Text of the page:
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Patel v. Zillow, Inc.

United States District Court, N.D. Illinois, Eastern Division

May 7, 2018

VIPUL P. PATEL, et al., Individually and on Behalf of All Others Similarly Situated, Plaintiffs,
v.
ZILLOW, INC. and ZILLOW GROUP, INC., Defendants.

          MEMORANDUM OPINION AND ORDER

          AMY J. ST. EVE UNITED STATES DISTRICT COURT JUDGE

         After the Court granted without prejudice Defendants Zillow, Inc.'s and Zillow Group, Inc.'s (collectively “Zillow”) first motion to dismiss brought pursuant to Federal Rule of Civil Procedure 12(b)(6), [1] Plaintiffs brought the present two-count First Amended Class Action Complaint alleging violations of the Illinois Uniform Deceptive Trade Practices Act (“IDTPA”), 815 ILCS 510/2, and the Illinois Consumer Fraud and Deceptive Business Practices Act (“ICFA”), 815 ILCS 505/2, against Zillow. Before the Court is Defendants' motion to dismiss brought pursuant Rules 12(b)(1) and (6). In the alternative, Defendants move to strike certain allegations under Rule 12(f), and further in the alternative, move to transfer venue as to certain named Plaintiffs to the Western District of Washington under 28 U.S.C. § 1404(a).

         For the following reasons, the Court grants Zillow's Rule 12(b)(6) motion as to both Counts I and II of the First Amended Complaint. The Court grants Zillow's Rule 12(b)(6) motion with prejudice because the Court gave Plaintiffs the opportunity to re-allege their IDTPA and ICFA claims giving them guidance as to their claims' shortcomings in the Court's August 23, 2017 Memorandum Opinion and Order granting Zillow's first Rule 12(b)(6) motion. The Court denies Zillow's remaining motions as moot.

         BACKGROUND

         In the First Amended Class Action Complaint, Plaintiffs allege that they are current owners of real estate property located in Illinois and that their properties are listed on Zillow's website. (R. 28, First Am. Compl. ¶ 8.) Plaintiffs explain that Zillow engages in the business of providing advertising for real estate brokers and lenders through its internet website Zillow.com. (Id. ¶ 18, R. 28, Exs. 4, 6, 11, 21, 27, 38.) More specifically, in exchange for advertising monies paid to Zillow, real estate brokers and lenders are featured on Zillow's website. (Id.) The advertising includes links to these brokers on individual homes/properties, including but not limited to those of Plaintiffs and the putative class of Illinois homeowners. (Id.) Plaintiffs further contend that the brokers who pay Zillow for advertising space are given the name “premier agents” and the breadth of a premier agent's advertising is dependent on how much they pay to Zillow. (Id. ¶ 19.) These premier agents are displayed on active listings within a certain geographic/zip code radius, therefore, buyers or sellers who are reviewing a given property on Zillow.com can connect with and retain premier agents by clicking on the advertising link. (Id.) In addition, Zillow encourages premier agents to solicit “premier lenders” to advertise on Zillow's web page listings for active home/property listings. (Id.) Plaintiffs state that in exchange for the lenders' paid advertising, Zillow reduces the advertising amounts paid by the premier agents to Zillow to incentivize them to bring lenders to their website. (Id.)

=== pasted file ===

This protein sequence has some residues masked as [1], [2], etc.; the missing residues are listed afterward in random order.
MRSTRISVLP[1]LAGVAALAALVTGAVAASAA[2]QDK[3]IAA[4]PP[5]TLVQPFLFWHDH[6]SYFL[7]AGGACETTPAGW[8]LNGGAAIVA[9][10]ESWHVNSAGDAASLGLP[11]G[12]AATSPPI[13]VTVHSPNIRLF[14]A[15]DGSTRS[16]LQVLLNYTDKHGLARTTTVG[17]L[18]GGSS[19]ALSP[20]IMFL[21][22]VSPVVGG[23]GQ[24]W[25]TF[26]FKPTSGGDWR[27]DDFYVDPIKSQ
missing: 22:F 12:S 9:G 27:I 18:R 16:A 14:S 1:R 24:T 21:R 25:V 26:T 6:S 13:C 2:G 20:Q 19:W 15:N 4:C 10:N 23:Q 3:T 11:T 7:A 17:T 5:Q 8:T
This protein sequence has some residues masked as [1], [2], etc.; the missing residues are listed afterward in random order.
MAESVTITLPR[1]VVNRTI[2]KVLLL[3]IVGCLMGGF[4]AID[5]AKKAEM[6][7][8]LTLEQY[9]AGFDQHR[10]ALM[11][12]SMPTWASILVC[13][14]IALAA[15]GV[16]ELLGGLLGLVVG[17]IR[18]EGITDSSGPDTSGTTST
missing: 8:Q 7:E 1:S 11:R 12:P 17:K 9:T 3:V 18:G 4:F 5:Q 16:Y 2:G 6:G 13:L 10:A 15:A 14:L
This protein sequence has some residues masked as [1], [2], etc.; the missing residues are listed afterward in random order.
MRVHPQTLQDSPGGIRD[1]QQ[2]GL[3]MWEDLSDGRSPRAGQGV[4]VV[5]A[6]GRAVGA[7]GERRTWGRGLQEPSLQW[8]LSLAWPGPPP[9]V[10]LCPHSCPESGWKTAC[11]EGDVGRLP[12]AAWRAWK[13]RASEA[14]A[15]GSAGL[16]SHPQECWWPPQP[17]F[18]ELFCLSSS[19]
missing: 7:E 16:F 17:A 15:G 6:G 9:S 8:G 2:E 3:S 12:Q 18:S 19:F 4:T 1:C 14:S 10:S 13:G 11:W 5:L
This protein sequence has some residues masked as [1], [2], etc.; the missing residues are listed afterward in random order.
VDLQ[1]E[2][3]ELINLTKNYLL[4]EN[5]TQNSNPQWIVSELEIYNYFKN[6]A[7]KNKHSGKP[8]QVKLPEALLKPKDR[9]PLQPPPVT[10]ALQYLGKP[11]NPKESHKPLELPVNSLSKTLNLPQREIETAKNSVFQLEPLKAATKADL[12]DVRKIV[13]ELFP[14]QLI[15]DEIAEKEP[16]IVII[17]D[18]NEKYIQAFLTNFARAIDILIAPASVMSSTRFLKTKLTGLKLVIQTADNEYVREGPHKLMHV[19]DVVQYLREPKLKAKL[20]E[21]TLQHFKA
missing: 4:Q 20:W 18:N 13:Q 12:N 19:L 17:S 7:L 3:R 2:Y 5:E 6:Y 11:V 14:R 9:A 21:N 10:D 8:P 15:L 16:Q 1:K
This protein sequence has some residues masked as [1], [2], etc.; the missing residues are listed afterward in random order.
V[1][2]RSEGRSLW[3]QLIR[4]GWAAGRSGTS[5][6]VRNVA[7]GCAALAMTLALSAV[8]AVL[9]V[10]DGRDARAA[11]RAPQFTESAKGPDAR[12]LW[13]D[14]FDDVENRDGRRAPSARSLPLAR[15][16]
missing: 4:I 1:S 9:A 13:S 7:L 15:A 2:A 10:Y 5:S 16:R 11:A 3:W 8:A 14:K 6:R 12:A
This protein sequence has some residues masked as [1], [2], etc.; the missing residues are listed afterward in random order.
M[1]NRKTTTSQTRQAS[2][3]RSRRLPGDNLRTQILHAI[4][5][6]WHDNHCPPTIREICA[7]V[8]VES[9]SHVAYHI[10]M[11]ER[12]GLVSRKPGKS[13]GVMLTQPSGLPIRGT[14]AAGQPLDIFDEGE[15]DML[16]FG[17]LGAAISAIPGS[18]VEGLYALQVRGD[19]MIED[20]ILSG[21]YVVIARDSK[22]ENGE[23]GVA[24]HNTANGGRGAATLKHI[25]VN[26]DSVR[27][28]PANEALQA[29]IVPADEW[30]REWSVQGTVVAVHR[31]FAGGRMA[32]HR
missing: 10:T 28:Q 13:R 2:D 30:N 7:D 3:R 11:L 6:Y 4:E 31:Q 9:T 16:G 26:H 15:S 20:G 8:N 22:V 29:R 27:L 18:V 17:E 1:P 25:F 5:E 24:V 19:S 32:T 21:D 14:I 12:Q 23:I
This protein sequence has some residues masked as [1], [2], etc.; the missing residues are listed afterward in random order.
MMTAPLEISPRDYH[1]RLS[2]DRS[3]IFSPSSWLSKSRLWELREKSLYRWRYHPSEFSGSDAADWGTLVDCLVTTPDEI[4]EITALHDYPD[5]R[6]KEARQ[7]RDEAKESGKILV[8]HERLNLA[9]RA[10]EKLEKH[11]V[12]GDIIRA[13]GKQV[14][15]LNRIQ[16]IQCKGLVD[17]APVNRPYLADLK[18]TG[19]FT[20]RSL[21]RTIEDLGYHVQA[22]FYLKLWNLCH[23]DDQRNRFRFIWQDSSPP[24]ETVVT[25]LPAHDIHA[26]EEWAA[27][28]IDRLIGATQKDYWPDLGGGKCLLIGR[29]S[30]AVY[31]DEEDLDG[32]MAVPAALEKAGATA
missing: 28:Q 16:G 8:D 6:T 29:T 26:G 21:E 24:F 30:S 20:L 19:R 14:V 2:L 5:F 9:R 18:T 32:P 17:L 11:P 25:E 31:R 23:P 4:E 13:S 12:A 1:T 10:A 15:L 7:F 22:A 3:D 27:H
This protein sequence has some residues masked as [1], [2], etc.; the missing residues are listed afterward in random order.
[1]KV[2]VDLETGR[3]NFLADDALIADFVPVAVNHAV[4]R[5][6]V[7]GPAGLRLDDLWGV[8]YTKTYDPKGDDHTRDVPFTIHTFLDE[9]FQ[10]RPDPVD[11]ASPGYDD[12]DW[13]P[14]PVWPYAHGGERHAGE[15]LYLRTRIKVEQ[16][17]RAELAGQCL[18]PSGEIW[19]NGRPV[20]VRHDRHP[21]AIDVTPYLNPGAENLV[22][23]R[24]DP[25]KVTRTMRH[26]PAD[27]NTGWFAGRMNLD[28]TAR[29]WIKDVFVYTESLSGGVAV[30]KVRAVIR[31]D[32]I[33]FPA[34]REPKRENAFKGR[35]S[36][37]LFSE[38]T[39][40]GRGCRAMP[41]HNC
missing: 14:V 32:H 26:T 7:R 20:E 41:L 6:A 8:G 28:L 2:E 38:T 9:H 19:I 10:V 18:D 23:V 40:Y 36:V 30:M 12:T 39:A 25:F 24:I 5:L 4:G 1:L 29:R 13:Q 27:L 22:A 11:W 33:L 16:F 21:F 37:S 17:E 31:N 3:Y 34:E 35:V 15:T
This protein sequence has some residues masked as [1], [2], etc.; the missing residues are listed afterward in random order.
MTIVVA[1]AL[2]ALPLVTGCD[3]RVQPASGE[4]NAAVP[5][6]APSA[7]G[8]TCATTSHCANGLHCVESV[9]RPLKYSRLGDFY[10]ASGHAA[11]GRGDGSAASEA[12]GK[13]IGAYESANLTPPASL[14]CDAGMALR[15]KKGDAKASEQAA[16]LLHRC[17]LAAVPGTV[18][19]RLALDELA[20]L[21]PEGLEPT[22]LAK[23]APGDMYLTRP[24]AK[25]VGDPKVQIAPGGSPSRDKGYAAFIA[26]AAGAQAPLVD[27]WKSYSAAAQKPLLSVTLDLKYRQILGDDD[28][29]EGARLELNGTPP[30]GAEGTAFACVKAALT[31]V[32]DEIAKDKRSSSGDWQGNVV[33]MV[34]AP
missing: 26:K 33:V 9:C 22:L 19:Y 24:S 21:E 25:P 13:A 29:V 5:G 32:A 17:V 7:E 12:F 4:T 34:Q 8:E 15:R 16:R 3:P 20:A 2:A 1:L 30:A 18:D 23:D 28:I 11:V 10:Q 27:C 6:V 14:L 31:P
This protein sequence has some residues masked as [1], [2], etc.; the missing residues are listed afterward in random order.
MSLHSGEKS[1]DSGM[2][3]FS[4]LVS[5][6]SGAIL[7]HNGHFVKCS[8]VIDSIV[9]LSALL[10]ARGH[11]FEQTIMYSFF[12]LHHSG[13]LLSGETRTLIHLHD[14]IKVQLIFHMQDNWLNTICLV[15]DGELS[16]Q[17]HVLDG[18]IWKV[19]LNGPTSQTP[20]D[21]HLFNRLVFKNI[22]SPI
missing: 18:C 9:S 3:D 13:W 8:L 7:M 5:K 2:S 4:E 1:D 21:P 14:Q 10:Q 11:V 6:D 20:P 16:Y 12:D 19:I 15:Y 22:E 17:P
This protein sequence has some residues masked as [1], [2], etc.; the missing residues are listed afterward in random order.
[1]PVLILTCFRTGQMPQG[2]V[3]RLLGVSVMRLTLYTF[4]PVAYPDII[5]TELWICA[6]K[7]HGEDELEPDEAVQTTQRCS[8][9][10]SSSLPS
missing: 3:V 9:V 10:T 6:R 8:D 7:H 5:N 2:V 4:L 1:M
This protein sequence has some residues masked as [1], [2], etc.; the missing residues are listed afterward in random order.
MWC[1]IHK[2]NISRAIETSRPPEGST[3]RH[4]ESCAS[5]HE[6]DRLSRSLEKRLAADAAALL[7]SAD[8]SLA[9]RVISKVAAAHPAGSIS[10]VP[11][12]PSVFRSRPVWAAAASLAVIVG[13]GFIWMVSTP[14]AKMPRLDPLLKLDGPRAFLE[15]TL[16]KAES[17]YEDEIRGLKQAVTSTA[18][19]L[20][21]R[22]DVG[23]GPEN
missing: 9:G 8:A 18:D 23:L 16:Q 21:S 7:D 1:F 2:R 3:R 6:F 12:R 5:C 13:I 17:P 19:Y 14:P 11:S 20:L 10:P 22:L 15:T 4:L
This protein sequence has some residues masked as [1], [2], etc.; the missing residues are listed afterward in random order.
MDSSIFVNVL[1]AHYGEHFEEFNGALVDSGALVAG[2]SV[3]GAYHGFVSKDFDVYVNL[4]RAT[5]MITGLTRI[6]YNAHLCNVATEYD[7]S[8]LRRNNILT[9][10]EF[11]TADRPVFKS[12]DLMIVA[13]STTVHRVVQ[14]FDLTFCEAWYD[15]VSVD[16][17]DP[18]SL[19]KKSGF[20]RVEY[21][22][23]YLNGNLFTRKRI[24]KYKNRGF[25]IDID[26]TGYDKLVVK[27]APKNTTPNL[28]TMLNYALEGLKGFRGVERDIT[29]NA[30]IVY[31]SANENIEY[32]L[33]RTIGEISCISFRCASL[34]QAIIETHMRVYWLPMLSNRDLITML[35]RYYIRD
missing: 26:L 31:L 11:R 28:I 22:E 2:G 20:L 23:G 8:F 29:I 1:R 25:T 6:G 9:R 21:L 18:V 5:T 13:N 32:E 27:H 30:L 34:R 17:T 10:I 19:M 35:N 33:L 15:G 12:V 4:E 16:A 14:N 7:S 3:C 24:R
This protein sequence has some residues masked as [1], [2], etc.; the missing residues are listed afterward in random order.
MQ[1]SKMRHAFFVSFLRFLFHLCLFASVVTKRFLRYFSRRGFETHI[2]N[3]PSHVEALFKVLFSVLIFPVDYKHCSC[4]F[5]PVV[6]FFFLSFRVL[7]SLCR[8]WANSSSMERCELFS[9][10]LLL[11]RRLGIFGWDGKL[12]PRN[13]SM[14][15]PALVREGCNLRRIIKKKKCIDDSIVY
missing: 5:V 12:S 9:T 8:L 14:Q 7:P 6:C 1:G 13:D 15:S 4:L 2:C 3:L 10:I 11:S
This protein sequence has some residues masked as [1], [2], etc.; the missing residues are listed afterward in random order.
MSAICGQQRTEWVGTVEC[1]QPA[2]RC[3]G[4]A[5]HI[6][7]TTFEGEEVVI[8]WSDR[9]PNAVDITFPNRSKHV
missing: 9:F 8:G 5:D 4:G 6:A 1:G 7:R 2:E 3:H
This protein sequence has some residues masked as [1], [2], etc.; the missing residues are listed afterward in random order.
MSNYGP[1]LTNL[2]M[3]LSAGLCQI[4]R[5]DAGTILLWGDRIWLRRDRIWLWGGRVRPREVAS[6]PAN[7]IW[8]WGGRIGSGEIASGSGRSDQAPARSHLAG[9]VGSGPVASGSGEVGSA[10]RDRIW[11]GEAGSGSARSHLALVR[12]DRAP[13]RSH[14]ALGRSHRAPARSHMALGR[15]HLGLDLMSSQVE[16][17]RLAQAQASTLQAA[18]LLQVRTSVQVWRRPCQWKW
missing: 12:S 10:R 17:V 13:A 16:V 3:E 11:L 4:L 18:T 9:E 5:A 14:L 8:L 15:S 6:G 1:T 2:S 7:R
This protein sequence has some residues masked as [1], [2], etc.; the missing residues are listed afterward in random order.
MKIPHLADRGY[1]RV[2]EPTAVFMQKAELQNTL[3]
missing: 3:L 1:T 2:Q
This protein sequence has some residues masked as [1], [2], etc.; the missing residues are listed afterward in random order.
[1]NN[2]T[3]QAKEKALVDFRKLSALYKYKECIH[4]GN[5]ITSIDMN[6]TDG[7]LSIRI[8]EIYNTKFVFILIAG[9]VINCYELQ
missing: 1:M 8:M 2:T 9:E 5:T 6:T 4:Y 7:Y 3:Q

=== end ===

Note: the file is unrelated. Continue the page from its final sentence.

Plaintiffs claim that Zillow engages in a confusing, unfair, and deceptive marketing scheme that impairs homeowners and sellers in relation to the sale of real estate. (Id. ¶ 21.) Specifically, Plaintiffs explain that in addition to the general advertising on its website, Zillow has developed a marketing program called “Seller Boost” that involves premier agents as discussed above. (Id. ¶ 22.) In exchange for the additional advertising payment that the premier agents pay Zillow, Zillow promises “seller leads” in every zip code in which the Zillow premier agent operates. (Id.) Plaintiffs allege that Zillow draws sellers to its website by unilaterally posting information relative to a home-owners/seller's property without the advance permission of homeowners, including but not limited to, Plaintiffs and the putative class. (Id. ¶ 23.)

         Furthermore, Plaintiffs contend that Zillow's website uses “Zestimates” to draw consumers and potential home sellers to Zillow.com. (Id. ¶ 24.) Zestimates are a valuation tool reflecting Zillow's estimated home value for individual homes determined by a computer algorithm. (Id. ¶¶ 27, 35; R. 28, Ex. 1, 10/13 Thompson Article.) The Zillow webpage information attached to the First Amended Complaint, along with other attachments incorporated by reference in the First Amended Complaint, indicate that a Zestimate “is calculated from public and user-submitted data, ” is “a starting point in determining a home's value” and “is not an appraisal.” (Ex. 1, 10/13 Thompson Article; https://www.zillow.com/zestimate (last visited Mar. 26, 2018).[2] The webpage further states, “[w]e encourage buyers, sellers, and homeowners to supplement Zillow's information by doing other research such as” (1) “[g]etting a comparative market analysis (CMA) from a real estate agent”; (2) “[g]etting an appraisal from a professional appraiser”; and (3) [v]isiting the house[.]” (Id.) Under the frequently asked question (“FAQ”) “Is Zestimate an Appraisal?”, Zillow's webpage states:

No. The Zestimate is not an appraisal and you won't be able to use it in place of an appraisal, though you can certainly share it with real estate professionals. It is a computer-generated estimate of the worth of a house today, given the available data. Zillow does not offer the Zestimate as the basis of any specific real-estate-related financial transaction. Our data sources may be incomplete or incorrect; also, we have not physically inspected a specific home. Remember, the Zestimate is a starting point and does not consider all the market intricacies that can determine the actual price a house will sell for.